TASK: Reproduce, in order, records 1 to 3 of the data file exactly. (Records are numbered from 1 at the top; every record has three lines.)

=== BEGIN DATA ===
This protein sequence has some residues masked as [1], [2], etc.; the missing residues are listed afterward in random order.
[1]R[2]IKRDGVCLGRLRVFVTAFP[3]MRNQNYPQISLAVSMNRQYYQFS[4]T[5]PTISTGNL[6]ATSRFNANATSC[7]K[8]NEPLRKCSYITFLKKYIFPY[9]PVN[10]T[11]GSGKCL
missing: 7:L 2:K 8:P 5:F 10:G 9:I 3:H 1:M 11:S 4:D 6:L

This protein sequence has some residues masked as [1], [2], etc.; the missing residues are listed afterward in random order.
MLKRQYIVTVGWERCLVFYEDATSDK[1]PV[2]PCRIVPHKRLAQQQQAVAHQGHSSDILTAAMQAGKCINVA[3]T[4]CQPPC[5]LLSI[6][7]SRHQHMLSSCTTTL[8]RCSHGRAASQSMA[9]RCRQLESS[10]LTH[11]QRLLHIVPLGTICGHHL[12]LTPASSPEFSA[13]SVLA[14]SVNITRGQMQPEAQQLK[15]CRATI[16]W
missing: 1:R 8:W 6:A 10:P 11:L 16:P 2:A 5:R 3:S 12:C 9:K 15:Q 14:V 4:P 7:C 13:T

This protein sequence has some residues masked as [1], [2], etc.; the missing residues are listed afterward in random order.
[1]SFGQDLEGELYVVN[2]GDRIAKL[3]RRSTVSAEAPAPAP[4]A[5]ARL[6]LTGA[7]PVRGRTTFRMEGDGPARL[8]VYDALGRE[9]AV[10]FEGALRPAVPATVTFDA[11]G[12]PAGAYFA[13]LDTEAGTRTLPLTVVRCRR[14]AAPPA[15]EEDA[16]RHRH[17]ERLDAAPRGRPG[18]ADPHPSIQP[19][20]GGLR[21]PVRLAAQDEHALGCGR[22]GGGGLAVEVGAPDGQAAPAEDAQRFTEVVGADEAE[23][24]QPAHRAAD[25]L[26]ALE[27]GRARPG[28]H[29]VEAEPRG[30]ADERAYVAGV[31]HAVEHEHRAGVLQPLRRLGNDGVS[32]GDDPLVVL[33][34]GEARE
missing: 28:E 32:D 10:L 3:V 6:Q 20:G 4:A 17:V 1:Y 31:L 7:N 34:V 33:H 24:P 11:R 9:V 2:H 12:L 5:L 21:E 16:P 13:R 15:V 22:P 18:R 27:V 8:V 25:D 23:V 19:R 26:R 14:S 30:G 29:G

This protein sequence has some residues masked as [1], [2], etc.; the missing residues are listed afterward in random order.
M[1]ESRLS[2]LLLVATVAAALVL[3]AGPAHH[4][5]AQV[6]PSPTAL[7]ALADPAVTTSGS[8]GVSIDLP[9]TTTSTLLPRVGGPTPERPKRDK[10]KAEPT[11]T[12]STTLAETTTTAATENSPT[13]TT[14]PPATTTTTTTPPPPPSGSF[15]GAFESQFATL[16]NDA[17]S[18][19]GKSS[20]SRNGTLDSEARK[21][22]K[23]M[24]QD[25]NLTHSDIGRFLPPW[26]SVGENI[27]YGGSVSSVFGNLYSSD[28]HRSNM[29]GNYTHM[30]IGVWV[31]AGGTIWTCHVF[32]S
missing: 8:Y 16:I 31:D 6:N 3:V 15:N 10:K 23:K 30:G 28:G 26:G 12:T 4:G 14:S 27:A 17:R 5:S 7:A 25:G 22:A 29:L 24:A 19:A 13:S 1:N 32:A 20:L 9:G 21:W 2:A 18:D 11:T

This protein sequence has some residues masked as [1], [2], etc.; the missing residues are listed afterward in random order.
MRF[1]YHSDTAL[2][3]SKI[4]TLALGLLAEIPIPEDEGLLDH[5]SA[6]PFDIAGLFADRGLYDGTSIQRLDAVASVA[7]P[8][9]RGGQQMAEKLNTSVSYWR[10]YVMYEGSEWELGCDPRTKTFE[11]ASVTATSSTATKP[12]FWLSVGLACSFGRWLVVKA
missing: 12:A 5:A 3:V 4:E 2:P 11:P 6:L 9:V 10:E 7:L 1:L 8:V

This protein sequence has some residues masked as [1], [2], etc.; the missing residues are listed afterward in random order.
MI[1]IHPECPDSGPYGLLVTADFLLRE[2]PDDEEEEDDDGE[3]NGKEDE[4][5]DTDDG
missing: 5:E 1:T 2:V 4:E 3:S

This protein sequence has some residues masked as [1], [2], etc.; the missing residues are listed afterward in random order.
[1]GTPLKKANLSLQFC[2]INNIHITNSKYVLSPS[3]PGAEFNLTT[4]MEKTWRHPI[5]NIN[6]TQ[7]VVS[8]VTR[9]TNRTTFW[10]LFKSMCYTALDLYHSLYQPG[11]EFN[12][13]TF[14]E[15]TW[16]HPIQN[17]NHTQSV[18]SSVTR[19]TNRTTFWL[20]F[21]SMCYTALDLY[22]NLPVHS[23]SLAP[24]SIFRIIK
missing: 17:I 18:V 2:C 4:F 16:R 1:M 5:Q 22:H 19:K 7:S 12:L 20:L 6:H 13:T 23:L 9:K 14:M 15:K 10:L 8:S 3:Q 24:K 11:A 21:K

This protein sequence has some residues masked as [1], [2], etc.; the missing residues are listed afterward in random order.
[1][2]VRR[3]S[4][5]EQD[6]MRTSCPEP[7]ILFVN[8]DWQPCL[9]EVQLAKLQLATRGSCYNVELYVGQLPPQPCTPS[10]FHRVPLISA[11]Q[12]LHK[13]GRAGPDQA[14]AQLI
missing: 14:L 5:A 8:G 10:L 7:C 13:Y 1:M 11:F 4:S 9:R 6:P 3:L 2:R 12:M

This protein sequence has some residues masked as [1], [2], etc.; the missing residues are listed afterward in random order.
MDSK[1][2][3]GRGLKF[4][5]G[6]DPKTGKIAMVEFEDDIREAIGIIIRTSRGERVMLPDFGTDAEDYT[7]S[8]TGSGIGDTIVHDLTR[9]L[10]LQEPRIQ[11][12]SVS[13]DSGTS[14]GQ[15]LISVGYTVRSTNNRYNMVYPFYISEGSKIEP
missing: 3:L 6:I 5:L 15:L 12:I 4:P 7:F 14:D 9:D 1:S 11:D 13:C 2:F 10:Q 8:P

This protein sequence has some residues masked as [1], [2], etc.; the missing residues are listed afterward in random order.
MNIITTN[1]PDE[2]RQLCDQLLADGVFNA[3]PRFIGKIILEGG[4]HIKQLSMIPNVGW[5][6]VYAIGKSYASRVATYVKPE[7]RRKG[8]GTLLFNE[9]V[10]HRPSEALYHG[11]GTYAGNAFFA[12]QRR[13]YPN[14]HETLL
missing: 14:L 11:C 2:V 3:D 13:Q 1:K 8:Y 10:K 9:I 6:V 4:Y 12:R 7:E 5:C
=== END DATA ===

This protein sequence has some residues masked as [1], [2], etc.; the missing residues are listed afterward in random order.
[1]R[2]IKRDGVCLGRLRVFVTAFP[3]MRNQNYPQISLAVSMNRQYYQFS[4]T[5]PTISTGNL[6]ATSRFNANATSC[7]K[8]NEPLRKCSYITFLKKYIFPY[9]PVN[10]T[11]GSGKCL
missing: 7:L 2:K 8:P 5:F 10:G 9:I 3:H 1:M 11:S 4:D 6:L

This protein sequence has some residues masked as [1], [2], etc.; the missing residues are listed afterward in random order.
MLKRQYIVTVGWERCLVFYEDATSDK[1]PV[2]PCRIVPHKRLAQQQQAVAHQGHSSDILTAAMQAGKCINVA[3]T[4]CQPPC[5]LLSI[6][7]SRHQHMLSSCTTTL[8]RCSHGRAASQSMA[9]RCRQLESS[10]LTH[11]QRLLHIVPLGTICGHHL[12]LTPASSPEFSA[13]SVLA[14]SVNITRGQMQPEAQQLK[15]CRATI[16]W
missing: 1:R 8:W 6:A 10:P 11:L 16:P 2:A 5:R 3:S 12:C 9:K 15:Q 14:V 4:P 7:C 13:T

This protein sequence has some residues masked as [1], [2], etc.; the missing residues are listed afterward in random order.
[1]SFGQDLEGELYVVN[2]GDRIAKL[3]RRSTVSAEAPAPAP[4]A[5]ARL[6]LTGA[7]PVRGRTTFRMEGDGPARL[8]VYDALGRE[9]AV[10]FEGALRPAVPATVTFDA[11]G[12]PAGAYFA[13]LDTEAGTRTLPLTVVRCRR[14]AAPPA[15]EEDA[16]RHRH[17]ERLDAAPRGRPG[18]ADPHPSIQP[19][20]GGLR[21]PVRLAAQDEHALGCGR[22]GGGGLAVEVGAPDGQAAPAEDAQRFTEVVGADEAE[23][24]QPAHRAAD[25]L[26]ALE[27]GRARPG[28]H[29]VEAEPRG[30]ADERAYVAGV[31]HAVEHEHRAGVLQPLRRLGNDGVS[32]GDDPLVVL[33][34]GEARE
missing: 28:E 32:D 10:L 3:V 6:Q 20:G 4:A 17:V 1:Y 31:L 7:N 34:V 33:H 24:P 11:R 9:V 2:H 12:L 5:L 21:E 16:P 13:R 15:V 22:P 18:R 27:V 8:V 25:D 23:V 19:R 26:R 14:S 30:G 29:G